WARR producer and Blackhawks reporter Sid “The Kid” is a reliable source of information when it comes to Chicago sports throughout the ages. Now every #throwbackthursday Sid gives you some of the top moments to remember for each week forward.
By Sidney Brown (@sidkid80)
The road block to an NBA championship for Michael Jordan and his Bulls were the Detroit Pistons, famously known as “The Bad Boys.” The Pistons eliminated Chicago the previous three seasons, including the last two in the Eastern Conference Finals. The Bulls won the regular season series 3-2, but the playoffs were a whole different story. After dominating Detroit in the first three games of the 1991 ECF, the Bulls clinched the series and a sweep with a 115-94 win.
Game 4 would be remembered for two events: Dennis Rodman’s hard foul on Scottie Pippen in the second quarter and the entire Pistons team walking off the court with seven seconds remaining, led by Isiah Thomas and Bill Laimbeer. The Bad Boys’ reign was over and the Bulls were headed to the NBA Finals for the first time in franchise history. Outside of beating the Lakers for the 1991 title, Bulls fans most relished this moment of Jordan and his teammates finally getting over the hurdle in Detroit.
Jordan’s 54 Ties Conference Finals Versus Knicks
After Chicago eliminated the Knicks the previous two seasons, the 1993 matchup would feature the top two teams in the East battling for the crown. The Bulls faced adversity for the first time in the 1993 playoffs after the Knicks’ first two wins at MSG. After winning Game 3 handily, Chicago was prepared to give the visitors trouble once again.
Patrick Ewing and John Starks both led New York with 24 points, but it was Michael Jordan who would set a record for scoring the most points against the Knicks in a playoff game with 54, en route to a 105-95 victory that tied the series 2-2.
Bulls Get “Sweep” Revenge by Defeating Magic
For the second consecutive season, the Bulls and Magic faced each other in the playoffs, this time for a trip to the NBA Finals. After defeating Chicago the previous year, Orlando rolled in with confidence, but the Bulls had a revamped Michael Jordan and the best rebounder of his era in Dennis Rodman. The series was no contest and the lack of drama, outside of the Bulls’ 18-point comeback win in Game 2, proved it.
Game 4 was a formality for the Bulls, as they defeated Orlando on the road 106-101 led by Michael Jordan’s 45 points. The sweep helped the Bulls return to the championship round for the first time since 1993, but this game would be also remembered for the surprise ending to the Penny/Shaq-era in Orlando, with Shaquille O’Neal leaving Florida for the Los Angeles Lakers.
Hawks Rally in Detroit to Tie Conference Semis
Trailing 3-1 in the second round series to the rival Red Wings, the Blackhawks’ dream season was on life support. After winning Game 5 in Chicago, the Hawks were determined to win Game 6 after dropping Games 3 and 4 in Motown.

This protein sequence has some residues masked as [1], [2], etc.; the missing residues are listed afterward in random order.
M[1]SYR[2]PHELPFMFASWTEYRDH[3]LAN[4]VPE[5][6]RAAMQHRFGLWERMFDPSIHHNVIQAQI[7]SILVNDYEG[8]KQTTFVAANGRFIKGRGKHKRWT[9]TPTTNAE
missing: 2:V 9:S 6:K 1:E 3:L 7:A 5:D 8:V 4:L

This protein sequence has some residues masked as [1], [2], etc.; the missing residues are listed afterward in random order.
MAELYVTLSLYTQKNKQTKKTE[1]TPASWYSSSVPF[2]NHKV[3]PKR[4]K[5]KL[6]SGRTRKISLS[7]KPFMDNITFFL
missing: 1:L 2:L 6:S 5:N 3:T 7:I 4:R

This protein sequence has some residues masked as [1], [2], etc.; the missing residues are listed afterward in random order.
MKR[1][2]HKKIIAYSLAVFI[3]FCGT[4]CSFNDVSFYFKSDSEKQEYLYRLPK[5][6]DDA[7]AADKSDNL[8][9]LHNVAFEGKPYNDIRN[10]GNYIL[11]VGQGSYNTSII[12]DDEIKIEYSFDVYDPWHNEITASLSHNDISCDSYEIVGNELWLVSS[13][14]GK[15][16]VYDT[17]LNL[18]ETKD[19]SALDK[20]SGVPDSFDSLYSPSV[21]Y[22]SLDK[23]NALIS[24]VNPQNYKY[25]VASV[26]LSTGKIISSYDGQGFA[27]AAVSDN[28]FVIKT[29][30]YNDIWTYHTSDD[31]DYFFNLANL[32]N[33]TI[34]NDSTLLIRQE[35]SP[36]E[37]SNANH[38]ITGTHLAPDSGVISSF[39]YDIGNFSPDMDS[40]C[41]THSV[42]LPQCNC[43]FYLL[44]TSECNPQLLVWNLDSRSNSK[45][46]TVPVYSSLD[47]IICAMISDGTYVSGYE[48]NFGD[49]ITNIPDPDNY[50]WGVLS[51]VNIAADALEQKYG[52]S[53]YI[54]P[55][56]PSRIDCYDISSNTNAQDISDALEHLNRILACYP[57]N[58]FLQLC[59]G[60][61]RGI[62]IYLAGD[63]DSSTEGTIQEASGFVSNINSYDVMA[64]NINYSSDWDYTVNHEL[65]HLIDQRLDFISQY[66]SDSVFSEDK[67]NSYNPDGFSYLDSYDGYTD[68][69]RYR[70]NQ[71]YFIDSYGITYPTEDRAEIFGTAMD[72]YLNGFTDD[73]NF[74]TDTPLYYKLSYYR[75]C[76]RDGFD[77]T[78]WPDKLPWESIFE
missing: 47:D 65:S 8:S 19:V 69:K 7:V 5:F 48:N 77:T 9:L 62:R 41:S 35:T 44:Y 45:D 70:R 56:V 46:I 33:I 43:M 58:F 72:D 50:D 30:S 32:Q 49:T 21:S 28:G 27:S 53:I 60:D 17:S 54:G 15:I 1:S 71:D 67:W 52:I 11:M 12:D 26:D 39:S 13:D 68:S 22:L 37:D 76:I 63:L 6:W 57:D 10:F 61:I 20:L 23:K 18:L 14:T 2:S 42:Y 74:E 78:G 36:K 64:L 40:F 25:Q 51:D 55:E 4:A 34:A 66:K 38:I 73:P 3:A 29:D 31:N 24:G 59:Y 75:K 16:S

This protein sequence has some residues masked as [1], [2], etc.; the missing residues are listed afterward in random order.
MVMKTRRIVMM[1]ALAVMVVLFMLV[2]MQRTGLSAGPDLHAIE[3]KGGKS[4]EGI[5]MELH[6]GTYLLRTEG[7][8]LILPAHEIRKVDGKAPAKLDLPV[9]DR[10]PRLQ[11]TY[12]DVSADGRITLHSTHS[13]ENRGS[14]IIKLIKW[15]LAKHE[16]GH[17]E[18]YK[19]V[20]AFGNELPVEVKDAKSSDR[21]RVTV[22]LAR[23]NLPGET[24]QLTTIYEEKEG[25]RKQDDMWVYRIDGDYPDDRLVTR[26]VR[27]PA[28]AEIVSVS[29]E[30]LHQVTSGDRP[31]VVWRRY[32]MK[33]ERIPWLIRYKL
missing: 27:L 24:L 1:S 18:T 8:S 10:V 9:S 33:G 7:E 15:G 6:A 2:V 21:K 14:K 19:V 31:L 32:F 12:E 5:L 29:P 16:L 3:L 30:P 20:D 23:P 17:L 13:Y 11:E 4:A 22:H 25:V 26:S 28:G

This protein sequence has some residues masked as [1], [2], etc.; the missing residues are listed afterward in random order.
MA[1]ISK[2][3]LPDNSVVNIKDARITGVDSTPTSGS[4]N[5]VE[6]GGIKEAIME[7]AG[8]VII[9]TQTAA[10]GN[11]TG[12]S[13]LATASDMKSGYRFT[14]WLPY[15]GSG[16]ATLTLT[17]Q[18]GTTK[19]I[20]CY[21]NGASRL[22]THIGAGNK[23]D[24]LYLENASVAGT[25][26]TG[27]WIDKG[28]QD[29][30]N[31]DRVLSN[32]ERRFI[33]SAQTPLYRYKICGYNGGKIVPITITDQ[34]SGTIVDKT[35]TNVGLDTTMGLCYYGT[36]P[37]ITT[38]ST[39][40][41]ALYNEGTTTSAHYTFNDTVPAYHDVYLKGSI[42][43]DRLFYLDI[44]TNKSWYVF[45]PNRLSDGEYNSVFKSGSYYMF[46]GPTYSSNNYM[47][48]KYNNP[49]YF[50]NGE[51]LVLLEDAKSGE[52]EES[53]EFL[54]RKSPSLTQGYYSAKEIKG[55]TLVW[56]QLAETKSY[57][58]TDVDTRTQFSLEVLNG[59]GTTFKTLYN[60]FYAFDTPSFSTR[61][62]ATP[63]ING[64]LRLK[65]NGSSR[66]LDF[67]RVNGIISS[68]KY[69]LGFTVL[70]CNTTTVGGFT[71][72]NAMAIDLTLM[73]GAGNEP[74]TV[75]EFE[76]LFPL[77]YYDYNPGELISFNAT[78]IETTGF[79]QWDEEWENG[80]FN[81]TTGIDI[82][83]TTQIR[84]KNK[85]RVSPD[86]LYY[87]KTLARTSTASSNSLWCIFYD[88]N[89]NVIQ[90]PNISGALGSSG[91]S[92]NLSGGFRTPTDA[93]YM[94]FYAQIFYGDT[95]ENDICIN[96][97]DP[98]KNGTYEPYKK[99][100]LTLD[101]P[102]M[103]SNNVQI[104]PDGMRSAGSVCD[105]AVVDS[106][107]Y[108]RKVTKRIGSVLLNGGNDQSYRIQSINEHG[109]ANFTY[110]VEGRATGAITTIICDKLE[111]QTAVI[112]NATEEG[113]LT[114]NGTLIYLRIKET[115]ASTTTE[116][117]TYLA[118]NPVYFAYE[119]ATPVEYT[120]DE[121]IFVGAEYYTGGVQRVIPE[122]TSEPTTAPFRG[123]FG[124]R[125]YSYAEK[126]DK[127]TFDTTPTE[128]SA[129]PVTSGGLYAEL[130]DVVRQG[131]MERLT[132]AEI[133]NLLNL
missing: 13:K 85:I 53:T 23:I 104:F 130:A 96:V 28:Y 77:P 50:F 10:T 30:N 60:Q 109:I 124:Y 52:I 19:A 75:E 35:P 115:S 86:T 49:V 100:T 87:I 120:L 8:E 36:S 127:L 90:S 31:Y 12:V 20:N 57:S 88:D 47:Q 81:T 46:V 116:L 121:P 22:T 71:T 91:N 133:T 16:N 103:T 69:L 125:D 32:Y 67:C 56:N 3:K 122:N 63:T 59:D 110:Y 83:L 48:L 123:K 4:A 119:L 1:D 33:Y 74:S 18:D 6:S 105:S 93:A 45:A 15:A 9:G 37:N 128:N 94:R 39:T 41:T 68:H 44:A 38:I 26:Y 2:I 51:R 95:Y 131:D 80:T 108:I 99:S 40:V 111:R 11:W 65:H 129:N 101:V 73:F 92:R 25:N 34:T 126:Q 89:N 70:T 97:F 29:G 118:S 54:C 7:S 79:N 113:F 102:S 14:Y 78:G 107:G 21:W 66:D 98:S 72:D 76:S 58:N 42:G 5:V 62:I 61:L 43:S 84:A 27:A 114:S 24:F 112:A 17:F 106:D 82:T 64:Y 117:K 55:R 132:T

They started off hot, courtesy of Marian Hossa’s power-play goal in the opening period, but Joakim Andersson’s second-period goal given up Corey Crawford set the Hawks back. The final period saw Chicago respond with three goals, including a penalty shot goal by Michael Frolik, to give the Blackhawks a 4-3 win to tie the series at 3-3. Chicago would finish the comeback with a Game 7 victory, thanks to Brent Seabrook’s game winner in overtime.
Hawks Take 2-0 Lead Against Flyers in Stanley Cup Finals
After a high-scoring Game 1 win at United Center, the Hawks and Flyers endured a much different battle in Game 2. This contest would turn into a physical old school playoff hockey, with the addition of Daniel Carcillo into the lineup for the Flyers and Adam Burish and Ben Eager for the Hawks. The Hawks struck first with goals from Marian Hossa and Eager. Philadelphia’s Simon Gagne responded in the third period, but it was Chicago that held on for a 2-1 win, taking command of the series 2-0.
Perez, White Sox Walk-Off on Angels in Championship Season
In this storybook season for the South Siders, the White Sox took advantage of breaks and received stellar starting pitching along with timely offense. This Memorial Day contest versus the Angels proved no different. After the Sox jumped out to an early 3-0 lead through three innings, the Angels responded with four runs, including a Steve Finley home run in the seventh, to lead 4-3 in the bottom of the ninth inning.
Timo Perez’s two-run, game-winning hit finished this game in style, giving the home team a 5-4 win and an MLB-best record at 34-17. The Sox would have the best record in baseball in one-run games during the 2005 season, which helped them to their first title in 88 years.